Top Tory in “racist” storm after comments on black crime

Tory Oliver Letwin let the racist cat out of the bag

Tory Oliver Letwin let the racist cat out of the bag

Cabinet Office minister Oliver Letwin – regarded as one of the main intellectual influences on the modern Conservative Party – is at the centre of a storm over “racist” comments he made in the mid-1980s.

Letwin’s remarks will be published tomorrow by the UK’s National Archives, as part of the annual release for documents from 30 years ago. They form part of a discussion at the highest levels of Margaret Thatcher’s government, following riots in October 1985 on the Broadwater Farm estate in North London, where Police Constable Keith Blakelock was butchered by a mob of machete-wielding black thugs.

While many of his fellow Tories urged liberal responses – i.e. throwing money at black ghettos – Letwin and his colleague Hartley Booth advised Mrs Thatcher:

“The root of social malaise is not poor housing, youth ‘alienation’ or the lack of a middle class. Lower-class unemployed white people lived for years in appalling slums without a breakdown of public order on anything like the present scale.

“Riots, criminality and social disintegration are caused solely by individual characters and attitudes. So long as bad moral attitudes remain, all efforts to improve inner cities will founder.”

They mocked suggestions that government money should fund young black entrepreneurs:

“New entrepreneurs will set up in the disco and drug trade; refurbished council blocks will decay through vandalism and neglect; and people will graduate from employment programmes into unemployment or crime.”

Booth (who eventually succeeded Thatcher as MP for Finchley from 1992 to 1997) added that the proposal to spend £10m on a “communities programme” in the riot-hit area would merely “subsidise Rastafarian arts and crafts workshops”.  He warned in a later memo that there had been reports of Broadwater Farm residents acquiring petrol bombs and napalm.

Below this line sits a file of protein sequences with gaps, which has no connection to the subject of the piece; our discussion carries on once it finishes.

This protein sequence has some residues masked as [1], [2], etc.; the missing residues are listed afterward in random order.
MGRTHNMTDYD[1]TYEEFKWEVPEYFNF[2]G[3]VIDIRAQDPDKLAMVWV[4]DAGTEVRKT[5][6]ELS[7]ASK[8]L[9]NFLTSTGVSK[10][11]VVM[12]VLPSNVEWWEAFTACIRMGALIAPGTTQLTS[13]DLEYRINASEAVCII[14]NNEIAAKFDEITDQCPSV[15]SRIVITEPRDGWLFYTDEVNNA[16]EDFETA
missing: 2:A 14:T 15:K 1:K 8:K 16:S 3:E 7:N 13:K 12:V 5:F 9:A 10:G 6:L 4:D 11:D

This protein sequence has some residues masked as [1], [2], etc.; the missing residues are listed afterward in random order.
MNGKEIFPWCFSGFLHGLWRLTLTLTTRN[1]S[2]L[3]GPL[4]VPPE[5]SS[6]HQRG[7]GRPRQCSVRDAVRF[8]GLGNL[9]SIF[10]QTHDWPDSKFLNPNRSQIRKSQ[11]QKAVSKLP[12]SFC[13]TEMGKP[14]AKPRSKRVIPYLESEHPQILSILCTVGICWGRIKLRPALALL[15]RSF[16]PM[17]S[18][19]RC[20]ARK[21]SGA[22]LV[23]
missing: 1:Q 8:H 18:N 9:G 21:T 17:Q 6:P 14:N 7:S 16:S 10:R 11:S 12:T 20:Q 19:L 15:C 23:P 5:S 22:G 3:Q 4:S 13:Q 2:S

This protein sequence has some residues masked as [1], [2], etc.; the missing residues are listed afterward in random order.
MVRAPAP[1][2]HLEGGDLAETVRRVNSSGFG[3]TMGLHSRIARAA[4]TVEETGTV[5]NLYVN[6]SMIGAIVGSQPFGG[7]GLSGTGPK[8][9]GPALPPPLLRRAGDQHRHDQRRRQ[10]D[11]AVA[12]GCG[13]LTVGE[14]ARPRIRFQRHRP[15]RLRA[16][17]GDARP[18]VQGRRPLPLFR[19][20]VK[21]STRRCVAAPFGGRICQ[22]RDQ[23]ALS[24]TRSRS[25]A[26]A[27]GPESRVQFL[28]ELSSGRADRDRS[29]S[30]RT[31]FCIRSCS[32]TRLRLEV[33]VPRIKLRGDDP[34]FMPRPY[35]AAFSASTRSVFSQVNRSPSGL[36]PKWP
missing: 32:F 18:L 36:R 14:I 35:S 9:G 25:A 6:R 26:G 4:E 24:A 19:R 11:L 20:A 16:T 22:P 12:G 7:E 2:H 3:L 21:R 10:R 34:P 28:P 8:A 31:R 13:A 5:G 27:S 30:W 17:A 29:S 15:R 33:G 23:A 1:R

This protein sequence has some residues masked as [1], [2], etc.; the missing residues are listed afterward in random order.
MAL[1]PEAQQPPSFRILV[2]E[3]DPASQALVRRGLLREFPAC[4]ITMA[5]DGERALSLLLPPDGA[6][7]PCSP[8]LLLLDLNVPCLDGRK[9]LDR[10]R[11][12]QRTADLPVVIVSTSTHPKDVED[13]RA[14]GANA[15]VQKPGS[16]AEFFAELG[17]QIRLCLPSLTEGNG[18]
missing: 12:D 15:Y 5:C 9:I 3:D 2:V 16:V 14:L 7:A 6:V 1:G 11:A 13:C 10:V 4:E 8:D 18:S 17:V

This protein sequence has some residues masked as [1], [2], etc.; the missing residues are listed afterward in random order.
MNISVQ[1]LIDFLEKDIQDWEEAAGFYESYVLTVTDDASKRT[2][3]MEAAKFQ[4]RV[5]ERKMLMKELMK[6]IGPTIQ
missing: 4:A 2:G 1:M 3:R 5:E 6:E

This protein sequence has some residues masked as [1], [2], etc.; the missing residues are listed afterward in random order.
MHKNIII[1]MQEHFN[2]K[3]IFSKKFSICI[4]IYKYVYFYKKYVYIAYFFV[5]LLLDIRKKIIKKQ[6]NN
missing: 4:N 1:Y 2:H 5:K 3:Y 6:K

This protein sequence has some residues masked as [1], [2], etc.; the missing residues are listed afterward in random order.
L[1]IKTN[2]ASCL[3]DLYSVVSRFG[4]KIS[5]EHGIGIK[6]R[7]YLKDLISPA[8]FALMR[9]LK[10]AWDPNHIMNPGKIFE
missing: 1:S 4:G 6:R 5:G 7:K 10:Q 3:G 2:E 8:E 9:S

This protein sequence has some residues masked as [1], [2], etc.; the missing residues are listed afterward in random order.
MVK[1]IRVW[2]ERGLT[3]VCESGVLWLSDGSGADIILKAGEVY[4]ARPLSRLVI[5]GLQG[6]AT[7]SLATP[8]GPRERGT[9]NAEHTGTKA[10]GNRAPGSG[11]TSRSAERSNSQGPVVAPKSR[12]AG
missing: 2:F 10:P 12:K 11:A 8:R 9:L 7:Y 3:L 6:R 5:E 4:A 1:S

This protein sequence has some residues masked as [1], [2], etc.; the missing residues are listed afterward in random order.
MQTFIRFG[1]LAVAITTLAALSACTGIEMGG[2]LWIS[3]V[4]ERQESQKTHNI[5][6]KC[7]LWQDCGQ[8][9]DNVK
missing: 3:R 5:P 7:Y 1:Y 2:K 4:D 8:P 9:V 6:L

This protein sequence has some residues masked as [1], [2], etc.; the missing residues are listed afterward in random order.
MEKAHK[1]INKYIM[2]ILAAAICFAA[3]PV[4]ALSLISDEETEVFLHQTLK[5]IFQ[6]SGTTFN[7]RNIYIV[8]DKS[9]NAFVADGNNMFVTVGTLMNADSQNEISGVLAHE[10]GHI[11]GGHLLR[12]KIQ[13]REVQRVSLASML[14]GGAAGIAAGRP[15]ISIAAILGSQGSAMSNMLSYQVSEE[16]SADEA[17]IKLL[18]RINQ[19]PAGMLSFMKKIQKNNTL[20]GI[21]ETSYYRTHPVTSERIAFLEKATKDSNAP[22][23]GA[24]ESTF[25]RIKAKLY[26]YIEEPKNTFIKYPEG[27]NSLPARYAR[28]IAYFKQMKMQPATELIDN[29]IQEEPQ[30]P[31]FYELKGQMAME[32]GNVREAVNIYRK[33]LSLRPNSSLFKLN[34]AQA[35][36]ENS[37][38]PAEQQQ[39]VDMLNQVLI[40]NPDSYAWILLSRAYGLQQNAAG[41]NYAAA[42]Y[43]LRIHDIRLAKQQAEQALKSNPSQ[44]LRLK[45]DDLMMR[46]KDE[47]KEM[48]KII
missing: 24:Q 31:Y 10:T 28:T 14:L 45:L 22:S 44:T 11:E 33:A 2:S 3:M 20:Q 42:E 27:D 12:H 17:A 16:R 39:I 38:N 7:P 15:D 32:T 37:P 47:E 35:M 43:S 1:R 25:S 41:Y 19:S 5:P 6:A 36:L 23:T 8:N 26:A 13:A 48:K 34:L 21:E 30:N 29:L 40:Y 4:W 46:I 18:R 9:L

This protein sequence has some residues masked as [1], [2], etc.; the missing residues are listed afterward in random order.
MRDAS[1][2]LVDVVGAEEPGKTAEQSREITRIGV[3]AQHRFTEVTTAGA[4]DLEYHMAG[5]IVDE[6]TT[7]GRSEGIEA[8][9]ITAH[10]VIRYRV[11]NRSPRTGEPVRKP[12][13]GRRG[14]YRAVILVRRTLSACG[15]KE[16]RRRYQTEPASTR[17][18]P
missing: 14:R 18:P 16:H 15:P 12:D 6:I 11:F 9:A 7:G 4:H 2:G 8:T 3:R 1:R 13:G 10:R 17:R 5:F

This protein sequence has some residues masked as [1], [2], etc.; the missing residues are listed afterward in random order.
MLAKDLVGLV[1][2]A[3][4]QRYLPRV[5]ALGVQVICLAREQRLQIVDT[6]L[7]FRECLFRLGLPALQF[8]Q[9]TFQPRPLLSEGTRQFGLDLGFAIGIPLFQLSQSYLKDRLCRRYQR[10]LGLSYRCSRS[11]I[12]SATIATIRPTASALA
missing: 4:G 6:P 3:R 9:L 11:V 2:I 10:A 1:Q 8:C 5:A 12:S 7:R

Murdered policeman Keith Blakelock (left) and a court reporter's drawing of Nicholas Jacobs, who was cleared of PC Blakelock's murder in 2014.  The killing remains officially unsolved.

Murdered policeman Keith Blakelock (left) and a court reporter’s drawing of Nicholas Jacobs, who was cleared of PC Blakelock’s murder in 2014. The killing remains officially unsolved.

These comments by Letwin and Booth are not officially published until tomorrow, but an error by online journalists who had been given an advance briefing (on condition they did not report the contents until tomorrow) has meant the story broke early.  Predicatably leftwingers have expressed outrage.  Labour Party spokesman John Ashworth demanded a retraction:

“These offensive remarks are very concerning, particularly given his very senior position in the current Government as David Cameron’s policy supremo.

“I’m sure Mr Letwin will want to clarify these remarks and apologise as soon as possible.”

Sadly we expect Letwin will be forced to grovel: no one in the mainstream media will dare to reflect on whether his words might have been true.

8 AM update: The full Downing Street file on the Broadwater Farm riot has been published this morning and can be downloaded here as a PDF.

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